These ideas are now starting to be used elsewhere. Take for example Ralegan Siddhi, a drought-prone and semi-arid village in western India’s Maharashtra state. Since 1975 the village has used innovative rainwater harvesting methods to transform itself into a model of environmental conservation. Their water conservation ideas such as ground water ponds and check dams to slow rainwater runoff are now being tested in the Swedish island of Gotland, which suffers from a lack of freshwater. “Runoff is the issue in both Gotland and in Ralegan Siddhi,” said Rupali Deshmukh, a researcher and country manager of India, Business Development and Marketing at the Swedish Environmental Research Institute. She says that other water solutions could equally find use abroad. In the West Bengal Region near the Himalayas she studied the water harvesting methods of the SPONGE project. Here a combination of fog and dew-collecting meshes and a conventional rainwater capturing system provide water for potato farmers. China too has begun to heavily invest in circular water technology. Its investment is prompted by the massive internal migration it has experienced in the past decade; since 2016 Chinese authorities estimate over 100 million people have moved from the countryside to cities. The country’s wastewater treatment plants ballooned with the urban population, from around 500 at the beginning of the millennium to over 4,000 today. Yanjing Zhu, from the Swedish Environmental Research Institute’s China office, says this led to China rethinking how it handles its wastewater. Now a new wastewater treatment plant is testing new techniques to bring the industry closer to the circular economy. One method being tested is removing chemicals found in wastewater such as phosphorous and treating them to be reused. “They are pollutants in our traditional way of thinking, but we should also see them as a resource,” said Dr Zhu. The sludge can also be reused by putting it and other organic matter through anaerobic digestion. This produces biogas, which the plant can then use to power the wastewater plant. Any biogas residue can be checked for safety before being sent to farmers as fertiliser. Urban demands for water also stretch across the Yellow Sea to South Korea. The country’s steep terrain means that most rainwater flows out quickly into the sea. This causes water scarcity in the winter, explains Dr Young H Lee of the Centre for Water Resource Cycle Research at the Korea Institute of Science and Technology. Like China, South Korea’s wastewater treatment plants also require new technology to save energy and make sure that wastewater is safe for everyone. For now plants regularly use energy-demanding membrane technology, or minerals called zeolite to remove harmful components. These zeolite particles tend to agglomerate together, leading to them removing contaminants less efficiently. Dr Lee’s research focuses on entrapping micro-sized zeolite particles into porous hydrogels; this allows the zeolite particles to remove contaminants from the water while preventing them from agglomerating together. All three researchers were speakers at the recent WaterShare conference, held online on 14 April. In it participants from Europe and Asia discussed their projects bringing water into the circular economy. It also gave the speakers an opportunity to share how other regional solutions can help with solutions back home. Rupali’s experience in Sweden has shown her that involving locals in the research and policymaking can give them a sense of ownership and increase its acceptance in society. “Small seminars can make a big change in Indian mindset,” she says. “If they can be one of the pillars [of lawmaking], then the policy can be robust and easy to implement.” Conferences such as WaterShare are needed in the research community, says Dr Zhu. “On the one hand Chinese partners say that they are looking for new technologies abroad,” she says.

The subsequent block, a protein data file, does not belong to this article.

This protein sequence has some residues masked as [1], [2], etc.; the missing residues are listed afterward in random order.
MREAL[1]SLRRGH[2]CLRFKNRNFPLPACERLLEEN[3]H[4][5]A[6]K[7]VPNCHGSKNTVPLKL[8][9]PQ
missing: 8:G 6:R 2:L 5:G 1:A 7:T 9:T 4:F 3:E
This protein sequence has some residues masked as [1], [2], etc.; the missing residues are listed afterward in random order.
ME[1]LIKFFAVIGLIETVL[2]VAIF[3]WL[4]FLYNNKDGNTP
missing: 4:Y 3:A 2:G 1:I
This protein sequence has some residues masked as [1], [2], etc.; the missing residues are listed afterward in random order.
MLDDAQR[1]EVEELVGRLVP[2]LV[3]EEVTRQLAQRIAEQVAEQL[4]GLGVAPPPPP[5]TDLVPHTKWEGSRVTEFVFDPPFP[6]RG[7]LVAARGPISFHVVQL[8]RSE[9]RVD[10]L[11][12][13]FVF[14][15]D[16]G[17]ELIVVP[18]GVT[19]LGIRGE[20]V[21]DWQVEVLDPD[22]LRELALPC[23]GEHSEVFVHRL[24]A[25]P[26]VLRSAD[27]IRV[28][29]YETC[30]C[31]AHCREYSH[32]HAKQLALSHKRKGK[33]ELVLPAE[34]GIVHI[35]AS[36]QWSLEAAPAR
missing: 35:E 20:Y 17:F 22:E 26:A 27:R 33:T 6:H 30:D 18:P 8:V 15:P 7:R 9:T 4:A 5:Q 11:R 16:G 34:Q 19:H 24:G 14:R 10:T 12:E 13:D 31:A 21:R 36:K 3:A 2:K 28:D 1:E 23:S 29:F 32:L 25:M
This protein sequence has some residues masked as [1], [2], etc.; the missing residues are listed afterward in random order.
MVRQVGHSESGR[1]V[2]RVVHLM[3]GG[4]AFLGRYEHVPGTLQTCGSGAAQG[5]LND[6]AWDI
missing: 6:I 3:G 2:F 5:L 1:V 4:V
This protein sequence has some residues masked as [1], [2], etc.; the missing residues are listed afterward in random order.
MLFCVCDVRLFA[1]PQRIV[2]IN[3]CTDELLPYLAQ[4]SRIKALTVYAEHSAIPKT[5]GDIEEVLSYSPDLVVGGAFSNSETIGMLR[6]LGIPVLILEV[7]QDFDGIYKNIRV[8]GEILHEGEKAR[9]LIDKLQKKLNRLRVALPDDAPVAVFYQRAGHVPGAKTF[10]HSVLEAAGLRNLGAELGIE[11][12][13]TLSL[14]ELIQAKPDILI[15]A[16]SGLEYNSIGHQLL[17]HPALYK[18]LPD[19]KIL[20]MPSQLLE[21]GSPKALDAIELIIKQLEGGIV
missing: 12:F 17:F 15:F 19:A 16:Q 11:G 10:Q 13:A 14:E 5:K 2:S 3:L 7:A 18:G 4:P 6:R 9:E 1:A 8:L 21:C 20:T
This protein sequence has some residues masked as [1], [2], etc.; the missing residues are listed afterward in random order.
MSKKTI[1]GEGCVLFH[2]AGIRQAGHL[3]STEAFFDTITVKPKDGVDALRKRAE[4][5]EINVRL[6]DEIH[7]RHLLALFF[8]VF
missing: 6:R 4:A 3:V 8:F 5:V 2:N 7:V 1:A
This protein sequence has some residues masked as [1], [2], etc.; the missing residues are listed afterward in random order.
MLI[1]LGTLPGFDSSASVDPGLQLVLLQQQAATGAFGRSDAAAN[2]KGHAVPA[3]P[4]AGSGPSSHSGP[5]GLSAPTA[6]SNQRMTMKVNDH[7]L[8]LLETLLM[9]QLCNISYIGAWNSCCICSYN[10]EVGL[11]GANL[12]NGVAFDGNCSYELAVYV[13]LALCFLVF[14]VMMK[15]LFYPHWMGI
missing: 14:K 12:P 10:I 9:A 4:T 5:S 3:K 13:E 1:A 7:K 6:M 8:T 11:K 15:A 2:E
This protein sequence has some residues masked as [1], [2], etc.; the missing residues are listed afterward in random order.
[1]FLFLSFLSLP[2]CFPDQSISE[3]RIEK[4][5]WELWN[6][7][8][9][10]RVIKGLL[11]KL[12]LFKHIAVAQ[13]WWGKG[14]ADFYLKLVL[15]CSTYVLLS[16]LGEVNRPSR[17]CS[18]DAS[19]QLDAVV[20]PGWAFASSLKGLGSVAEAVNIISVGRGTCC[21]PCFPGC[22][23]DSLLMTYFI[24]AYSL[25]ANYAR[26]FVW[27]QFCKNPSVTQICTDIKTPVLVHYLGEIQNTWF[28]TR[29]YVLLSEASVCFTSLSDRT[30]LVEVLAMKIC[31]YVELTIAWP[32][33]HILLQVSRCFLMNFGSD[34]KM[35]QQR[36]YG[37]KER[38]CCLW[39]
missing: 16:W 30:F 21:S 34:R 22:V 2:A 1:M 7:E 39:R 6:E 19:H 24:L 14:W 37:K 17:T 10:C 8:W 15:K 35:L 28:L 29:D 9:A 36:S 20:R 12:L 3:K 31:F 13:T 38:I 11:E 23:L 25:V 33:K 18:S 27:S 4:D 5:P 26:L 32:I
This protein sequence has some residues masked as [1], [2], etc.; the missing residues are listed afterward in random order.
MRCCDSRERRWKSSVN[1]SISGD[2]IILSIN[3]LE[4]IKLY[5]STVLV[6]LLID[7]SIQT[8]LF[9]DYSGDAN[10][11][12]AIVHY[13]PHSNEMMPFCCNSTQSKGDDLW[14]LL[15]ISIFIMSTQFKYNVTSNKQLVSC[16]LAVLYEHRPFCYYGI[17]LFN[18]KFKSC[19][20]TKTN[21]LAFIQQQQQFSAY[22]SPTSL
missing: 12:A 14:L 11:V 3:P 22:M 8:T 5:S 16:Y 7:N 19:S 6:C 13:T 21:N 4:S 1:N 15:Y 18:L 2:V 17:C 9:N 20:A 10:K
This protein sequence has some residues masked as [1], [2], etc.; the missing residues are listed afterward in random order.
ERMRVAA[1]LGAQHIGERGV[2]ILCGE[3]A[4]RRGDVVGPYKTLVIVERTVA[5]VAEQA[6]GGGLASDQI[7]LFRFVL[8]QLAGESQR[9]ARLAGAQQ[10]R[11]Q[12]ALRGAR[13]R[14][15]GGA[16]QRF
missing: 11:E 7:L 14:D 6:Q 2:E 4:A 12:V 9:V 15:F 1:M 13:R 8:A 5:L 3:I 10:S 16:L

China, India, South Korea, Water, Circular Economy